While many things enabled me to grow in my faith, a key one initially was what I observed in Catholics. There were several Church-related experiences that made significant impressions. My wife was my first role model as I developed the habit of attending Mass. She was a source of inspiration for she was committed to full participation and she expected me to do the same. There were many other experiences with fellow Catholics that made a profound impact on me.
My wife and I went on a Marriage Encounter one weekend sponsored by our Church and I was amazed at the number of written prayers that were said on our behalf by fellow parishioners we didn’t even know. The notion that strangers were praying for us made me ask the question of why would someone pray for a stranger?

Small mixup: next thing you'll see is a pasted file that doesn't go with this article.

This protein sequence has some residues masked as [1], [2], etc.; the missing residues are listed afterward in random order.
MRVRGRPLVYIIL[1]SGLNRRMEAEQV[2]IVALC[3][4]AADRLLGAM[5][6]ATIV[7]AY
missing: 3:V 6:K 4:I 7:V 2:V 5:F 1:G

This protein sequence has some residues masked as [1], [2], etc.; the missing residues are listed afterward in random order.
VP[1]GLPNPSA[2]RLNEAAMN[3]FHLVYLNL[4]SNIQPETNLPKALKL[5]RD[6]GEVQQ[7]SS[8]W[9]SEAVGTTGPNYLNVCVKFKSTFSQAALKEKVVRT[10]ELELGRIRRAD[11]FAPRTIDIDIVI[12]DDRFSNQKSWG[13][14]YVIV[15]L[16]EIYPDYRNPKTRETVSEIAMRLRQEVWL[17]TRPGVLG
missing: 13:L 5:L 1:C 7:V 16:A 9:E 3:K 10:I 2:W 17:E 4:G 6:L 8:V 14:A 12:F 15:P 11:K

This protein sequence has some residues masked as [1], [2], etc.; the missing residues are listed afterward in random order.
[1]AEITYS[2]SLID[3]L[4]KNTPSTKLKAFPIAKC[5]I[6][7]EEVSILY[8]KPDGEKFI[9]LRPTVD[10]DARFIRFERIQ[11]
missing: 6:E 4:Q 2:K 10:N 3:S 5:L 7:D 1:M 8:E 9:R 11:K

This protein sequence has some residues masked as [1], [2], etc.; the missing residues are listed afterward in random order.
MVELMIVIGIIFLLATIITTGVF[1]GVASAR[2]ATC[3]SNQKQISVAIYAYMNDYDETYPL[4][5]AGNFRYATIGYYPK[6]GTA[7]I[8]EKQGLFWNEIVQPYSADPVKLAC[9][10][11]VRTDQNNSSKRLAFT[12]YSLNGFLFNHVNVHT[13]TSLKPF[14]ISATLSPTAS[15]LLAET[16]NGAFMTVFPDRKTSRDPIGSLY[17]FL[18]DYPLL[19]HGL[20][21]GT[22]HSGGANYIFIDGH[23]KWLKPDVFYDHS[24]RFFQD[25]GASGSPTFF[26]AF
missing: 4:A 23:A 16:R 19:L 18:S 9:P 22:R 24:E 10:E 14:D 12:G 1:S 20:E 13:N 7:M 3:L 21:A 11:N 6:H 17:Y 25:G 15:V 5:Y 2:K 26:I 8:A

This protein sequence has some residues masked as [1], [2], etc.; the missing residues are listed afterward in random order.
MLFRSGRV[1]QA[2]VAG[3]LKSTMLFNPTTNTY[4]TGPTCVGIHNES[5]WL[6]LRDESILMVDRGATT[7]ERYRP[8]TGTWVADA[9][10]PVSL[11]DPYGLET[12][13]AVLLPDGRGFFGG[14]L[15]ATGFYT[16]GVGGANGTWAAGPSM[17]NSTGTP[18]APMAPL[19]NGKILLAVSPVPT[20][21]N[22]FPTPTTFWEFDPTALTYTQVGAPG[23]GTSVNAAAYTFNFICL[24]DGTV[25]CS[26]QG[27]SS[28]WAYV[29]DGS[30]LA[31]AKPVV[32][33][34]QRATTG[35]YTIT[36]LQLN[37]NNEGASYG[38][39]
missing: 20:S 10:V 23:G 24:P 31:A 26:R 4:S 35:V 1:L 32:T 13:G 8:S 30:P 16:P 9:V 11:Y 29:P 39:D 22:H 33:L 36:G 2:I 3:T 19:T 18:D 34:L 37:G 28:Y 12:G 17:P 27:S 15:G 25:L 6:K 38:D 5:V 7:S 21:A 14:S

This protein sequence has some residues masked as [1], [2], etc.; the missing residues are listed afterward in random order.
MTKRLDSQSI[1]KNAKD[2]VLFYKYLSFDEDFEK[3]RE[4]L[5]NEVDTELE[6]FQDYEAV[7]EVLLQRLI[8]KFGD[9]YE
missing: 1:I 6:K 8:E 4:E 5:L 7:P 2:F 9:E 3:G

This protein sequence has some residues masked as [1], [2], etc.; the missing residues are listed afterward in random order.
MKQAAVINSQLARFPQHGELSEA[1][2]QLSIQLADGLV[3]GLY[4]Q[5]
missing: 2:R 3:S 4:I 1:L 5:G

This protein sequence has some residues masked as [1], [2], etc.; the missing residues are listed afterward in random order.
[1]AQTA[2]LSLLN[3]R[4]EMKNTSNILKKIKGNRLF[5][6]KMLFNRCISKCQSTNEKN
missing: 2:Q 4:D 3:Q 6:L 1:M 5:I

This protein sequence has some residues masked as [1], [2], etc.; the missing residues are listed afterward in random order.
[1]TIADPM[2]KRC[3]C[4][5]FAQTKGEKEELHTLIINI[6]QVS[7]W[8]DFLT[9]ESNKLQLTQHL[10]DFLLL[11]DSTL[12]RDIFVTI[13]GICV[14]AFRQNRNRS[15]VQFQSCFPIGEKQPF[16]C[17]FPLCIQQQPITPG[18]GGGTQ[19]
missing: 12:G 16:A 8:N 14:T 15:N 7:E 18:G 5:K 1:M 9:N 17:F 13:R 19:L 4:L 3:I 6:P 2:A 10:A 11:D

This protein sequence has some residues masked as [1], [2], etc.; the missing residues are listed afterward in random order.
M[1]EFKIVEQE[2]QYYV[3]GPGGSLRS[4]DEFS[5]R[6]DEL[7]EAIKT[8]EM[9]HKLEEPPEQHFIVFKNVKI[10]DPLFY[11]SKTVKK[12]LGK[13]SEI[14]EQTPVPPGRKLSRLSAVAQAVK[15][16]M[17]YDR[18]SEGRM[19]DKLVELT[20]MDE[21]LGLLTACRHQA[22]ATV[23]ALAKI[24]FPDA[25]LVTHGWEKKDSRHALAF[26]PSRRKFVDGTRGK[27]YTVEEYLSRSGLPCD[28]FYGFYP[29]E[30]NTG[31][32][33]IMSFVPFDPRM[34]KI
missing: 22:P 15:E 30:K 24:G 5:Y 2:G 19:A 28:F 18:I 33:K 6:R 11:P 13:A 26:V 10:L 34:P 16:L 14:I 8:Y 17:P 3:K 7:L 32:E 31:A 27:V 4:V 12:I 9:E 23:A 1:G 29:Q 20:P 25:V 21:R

At about the same time we both had the opportunity to go to Poland to conduct preventive medicine education programs for Christian physicians. This was during the late 1980’s, Communism was still ruling the country, and Solidarity was emerging as a movement. I was overwhelmed by the faith of the Polish people and their reverence for Pope John Paul II. There would not be enough room within the churches for Mass and many would be standing outside hearing Mass on a loudspeaker often in the rain and snow waiting to go in to receive the Eucharist. I asked the question, ” What could compel these Poles to suffer through bad weather just to go to Mass?”
A few years later, immediately after the Gulf War, I was conducting training for the Saudi National Guard in Saudi Arabia and found that Mass or any other church service was not allowed. I spoke with some American Catholics in the foreigner living compound who expressed a sincere sadness for not being able to practice their faith. They would try to make one or two weekend visits to Europe a month to be able to attend Mass at considerable expense. Again, I asked a question as to what encouraged them to go out of their way, at significant cost just to go to Mass?